With order restored after the humiliation of the presentation ceremony, the warden commands all the inmates to be punished. He does so by having them haul giant rocks around a quarry in a stark, lunar-like landscape. Sasori is separated from the rest of the group and is bound crucifixion-like while she too hauls rocks. This is insufficient for the warden, who then orders four of his guards to rape her while the rest of the inmates and guards watch on.

After the punishment, Sasori and a group of inmates are transported back to the gaol. Sasori is bloodied and bound, and while one inmate attempts to aid her, she is told not to assist her by the other prisoners. They then round on Sasori, beating and kicking her, and leading one to exclaim loudly that they've killed her. The truck stops and the guards check if she is still alive. Sasori takes this opportunity to attack the guard, and the other female prisoners assist Sasori in overpowering the other. The group then make their escape into the wider world, meeting an assortment of unstable characters and unsavoury types, each encounter creating a mounting tide of mayhem.

This escape allows director Shunya Ito significantly greater potential to pursue his vision than in the first film. It's as if he felt that he had reached the end of what could be accomplished within the traditional confines of the women in prison genre with his first film and wanted to create something entirely original. He has certainly succeeded with Female Convict Scorpion: Jailhouse 41 for this is a different beast, altogether more frenzied than the first instalment.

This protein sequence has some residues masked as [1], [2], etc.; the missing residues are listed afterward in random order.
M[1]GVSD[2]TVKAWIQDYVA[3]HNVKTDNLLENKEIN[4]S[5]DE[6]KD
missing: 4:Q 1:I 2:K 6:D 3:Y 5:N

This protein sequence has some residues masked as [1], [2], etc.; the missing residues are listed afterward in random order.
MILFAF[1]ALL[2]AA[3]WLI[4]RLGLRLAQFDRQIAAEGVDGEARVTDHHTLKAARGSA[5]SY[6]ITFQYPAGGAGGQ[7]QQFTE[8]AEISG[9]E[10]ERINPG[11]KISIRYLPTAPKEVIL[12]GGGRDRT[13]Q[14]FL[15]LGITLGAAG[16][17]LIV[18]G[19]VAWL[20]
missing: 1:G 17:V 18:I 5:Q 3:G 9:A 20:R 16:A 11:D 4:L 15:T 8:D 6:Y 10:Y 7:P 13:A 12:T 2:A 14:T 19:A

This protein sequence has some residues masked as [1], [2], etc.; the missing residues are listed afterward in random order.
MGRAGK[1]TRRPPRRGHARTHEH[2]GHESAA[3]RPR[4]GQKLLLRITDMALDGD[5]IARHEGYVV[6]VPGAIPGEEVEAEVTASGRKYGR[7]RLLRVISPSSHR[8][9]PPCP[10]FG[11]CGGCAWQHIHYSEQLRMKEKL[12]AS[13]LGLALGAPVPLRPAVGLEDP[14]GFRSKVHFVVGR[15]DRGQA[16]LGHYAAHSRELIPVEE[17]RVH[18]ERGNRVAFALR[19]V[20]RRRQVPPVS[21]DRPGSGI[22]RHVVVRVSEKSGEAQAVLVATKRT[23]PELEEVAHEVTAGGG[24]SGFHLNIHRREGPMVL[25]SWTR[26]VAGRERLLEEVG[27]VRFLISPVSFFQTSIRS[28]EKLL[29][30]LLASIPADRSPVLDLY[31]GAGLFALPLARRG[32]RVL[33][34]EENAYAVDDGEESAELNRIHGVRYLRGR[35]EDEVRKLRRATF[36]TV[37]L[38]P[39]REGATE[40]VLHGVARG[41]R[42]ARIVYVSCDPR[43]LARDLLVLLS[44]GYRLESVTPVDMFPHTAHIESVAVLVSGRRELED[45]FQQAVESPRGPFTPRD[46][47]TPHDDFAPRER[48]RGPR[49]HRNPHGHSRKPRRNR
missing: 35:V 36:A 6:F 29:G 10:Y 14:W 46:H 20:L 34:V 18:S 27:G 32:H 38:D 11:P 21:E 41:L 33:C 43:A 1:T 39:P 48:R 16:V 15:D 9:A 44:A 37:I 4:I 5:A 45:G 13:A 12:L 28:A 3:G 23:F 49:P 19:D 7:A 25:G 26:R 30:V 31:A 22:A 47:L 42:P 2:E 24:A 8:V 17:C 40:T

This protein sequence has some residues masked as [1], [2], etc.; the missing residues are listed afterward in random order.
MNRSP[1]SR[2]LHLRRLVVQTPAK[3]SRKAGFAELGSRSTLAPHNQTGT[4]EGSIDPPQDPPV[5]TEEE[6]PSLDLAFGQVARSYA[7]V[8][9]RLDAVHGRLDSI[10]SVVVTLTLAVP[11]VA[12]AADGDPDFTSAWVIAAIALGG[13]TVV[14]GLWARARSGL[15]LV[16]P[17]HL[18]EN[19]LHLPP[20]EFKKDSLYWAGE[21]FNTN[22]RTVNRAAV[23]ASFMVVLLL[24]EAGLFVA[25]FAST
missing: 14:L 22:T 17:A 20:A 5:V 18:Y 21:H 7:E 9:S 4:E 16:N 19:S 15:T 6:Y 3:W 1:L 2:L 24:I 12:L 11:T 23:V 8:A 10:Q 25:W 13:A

In the first film, there was a hint of the stylistic excesses that Shunya Ito wanted to unleash. In Female Convict Scorpion: Jailhouse 41, these urges are well and truly allowed to run riot. The use of crazy camera angles, stylised lighting, surrealistic touches and imagery are all amplified to an insane degree. He also plays out scenes for a longer period of time; never surrendering to the notion of enough is enough. It is these factors that give this film a delirious flavour, an impression that things are barely under control, and that absolutely anything could happen next. The fact that this film maintains some form of coherency is testament to the skill of the director.